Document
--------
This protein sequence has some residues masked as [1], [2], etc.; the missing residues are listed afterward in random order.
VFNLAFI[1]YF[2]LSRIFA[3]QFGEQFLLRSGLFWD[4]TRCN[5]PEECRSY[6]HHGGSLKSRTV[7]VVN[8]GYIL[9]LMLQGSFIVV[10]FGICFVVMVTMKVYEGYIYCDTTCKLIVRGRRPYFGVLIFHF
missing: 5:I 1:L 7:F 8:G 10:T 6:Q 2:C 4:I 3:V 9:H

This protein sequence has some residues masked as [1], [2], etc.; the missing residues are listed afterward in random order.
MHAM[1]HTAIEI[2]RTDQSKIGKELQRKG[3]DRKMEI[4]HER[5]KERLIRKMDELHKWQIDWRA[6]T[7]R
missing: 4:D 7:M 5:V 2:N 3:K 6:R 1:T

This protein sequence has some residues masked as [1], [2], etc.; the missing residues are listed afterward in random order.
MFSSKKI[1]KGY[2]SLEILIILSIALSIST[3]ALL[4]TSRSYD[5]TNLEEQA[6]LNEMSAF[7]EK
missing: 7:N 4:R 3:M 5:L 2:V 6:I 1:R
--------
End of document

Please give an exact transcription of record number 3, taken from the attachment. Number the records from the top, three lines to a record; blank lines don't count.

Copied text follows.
This protein sequence has some residues masked as [1], [2], etc.; the missing residues are listed afterward in random order.
MFSSKKI[1]KGY[2]SLEILIILSIALSIST[3]ALL[4]TSRSYD[5]TNLEEQA[6]LNEMSAF[7]EK
missing: 7:N 4:R 3:M 5:L 2:V 6:I 1:R